Forwarding of calendar appointments from a DMARC projected domain fail when using Office 365
When receiving a calendar appointment from a DMARC protected domain (domain1) and forwarding this appointment to another domain through domain2 this results in an NDR.
550 5.7.23 The message was rejected because of Sender Policy Framework violation -> 550 5.7.1 rejected by DMARC policy for <domain>
The forwarding adds a Sender header so the message is send as <domain2> on behalf of <domain1>.
But uses the authentication (SPF+DKIM) of domain2 to send as domain1.
This violates the DMARC specification as the message now originates from domain2 but the From address (which is used by DMARC) is stil set on domain1.
Rein Heringa commented
This also happens when you have multiple accepted domains in your Office 365 tenant and have a PA with a primary email address of PA@DomainA.com and a Manager with a primary email address of Manager@DomainB.com.
Now, when the PA sends an invite on behalf of the manager to an external recipient, the FROM address will be Manager@DomainB.com, while SPF and DKIM authenticate DomainA.com. The same thing happens with updates to invites etc.
Office 365 does include ARC-Authentication-Results header, but unfortunately it seems not all major ESPs respect these ARC results yet, e.g. Google hosted domains.
Suggested fix: If both domains are in the same tenant, include an additional DKIM signature for the domain in the FROM header field.
Nate Adar commented
Yes we are having the same issue. We documented it as well and it is the same issue but we worded it differently:
Picture a 3-company scenario. Person from company A sends a meeting request to someone at company B. The person at Company B uses Outlook/O365 and ropes in another person at Company C by forwarding the meeting invite. That invite will be sent with the originator's address as the Sender. This hasn’t been an issue in the past 20+ years, but with more and more companies doing anti-spoof enforcement (i.e. Company A sets up DMARC to p=reject), this means the message is going to be blocked due to Sender B spoofing Sender A when forwarding the Invite to person at company C.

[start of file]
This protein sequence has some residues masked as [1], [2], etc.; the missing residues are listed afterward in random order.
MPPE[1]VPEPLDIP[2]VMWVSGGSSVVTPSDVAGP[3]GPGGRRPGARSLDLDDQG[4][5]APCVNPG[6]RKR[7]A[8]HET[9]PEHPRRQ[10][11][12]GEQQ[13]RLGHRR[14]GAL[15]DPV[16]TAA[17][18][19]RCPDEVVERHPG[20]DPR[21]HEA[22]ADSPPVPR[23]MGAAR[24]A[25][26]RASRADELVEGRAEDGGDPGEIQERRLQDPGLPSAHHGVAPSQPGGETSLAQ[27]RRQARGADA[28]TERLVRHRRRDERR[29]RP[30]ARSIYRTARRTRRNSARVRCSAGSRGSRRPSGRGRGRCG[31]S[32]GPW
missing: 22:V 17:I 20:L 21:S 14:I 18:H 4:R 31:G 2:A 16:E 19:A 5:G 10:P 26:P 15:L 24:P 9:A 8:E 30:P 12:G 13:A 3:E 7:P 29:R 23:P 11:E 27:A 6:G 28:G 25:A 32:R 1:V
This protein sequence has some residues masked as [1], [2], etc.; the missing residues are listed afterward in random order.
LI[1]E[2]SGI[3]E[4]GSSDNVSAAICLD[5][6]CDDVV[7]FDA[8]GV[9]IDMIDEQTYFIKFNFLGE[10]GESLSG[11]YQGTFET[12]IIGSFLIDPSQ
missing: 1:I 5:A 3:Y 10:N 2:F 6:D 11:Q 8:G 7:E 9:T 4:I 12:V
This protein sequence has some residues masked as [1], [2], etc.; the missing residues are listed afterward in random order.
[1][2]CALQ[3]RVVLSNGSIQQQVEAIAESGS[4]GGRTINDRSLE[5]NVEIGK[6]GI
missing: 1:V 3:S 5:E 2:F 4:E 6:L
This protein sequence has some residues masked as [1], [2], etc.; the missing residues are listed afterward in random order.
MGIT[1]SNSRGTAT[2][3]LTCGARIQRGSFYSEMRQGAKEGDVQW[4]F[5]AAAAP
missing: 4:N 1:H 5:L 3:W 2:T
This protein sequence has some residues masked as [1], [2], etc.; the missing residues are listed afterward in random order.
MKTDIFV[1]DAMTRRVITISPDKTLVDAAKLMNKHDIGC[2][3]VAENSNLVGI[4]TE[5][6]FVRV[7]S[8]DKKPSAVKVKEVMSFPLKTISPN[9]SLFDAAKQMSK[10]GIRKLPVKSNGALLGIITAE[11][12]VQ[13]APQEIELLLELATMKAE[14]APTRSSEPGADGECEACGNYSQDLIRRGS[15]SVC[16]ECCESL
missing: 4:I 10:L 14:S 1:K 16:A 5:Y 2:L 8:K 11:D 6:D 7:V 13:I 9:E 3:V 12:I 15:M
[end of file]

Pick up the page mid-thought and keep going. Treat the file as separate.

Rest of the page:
1.This bug only happens with calendar invites, not regular emails
2.This bug only happens if the calendar invite is forwarded by an O365/Outlook user
2a.If the original sender of the invite has DMARC protection the forwarded invite will be blocked or rejected with a bounce back by an external recipient – this is when the end user might notice the bug because their email is not being delivered.
3.This bug only happens when O365 uses Outlook desktop client or OWA. It does not happen when user uses Outlook iOS or Android mobile apps.
The default forwarding button in Outlook and in OWA to not send as the Original meeting creator. The forwarded meeting invite should come from the forwarder, just like it is done with regular email forwarding.
Seems like basic functionality...
Andrew Grant commented
Also broken for one of my users. 6/20/2019
Had this occur for a user today. Still broken as of 5/2/2019.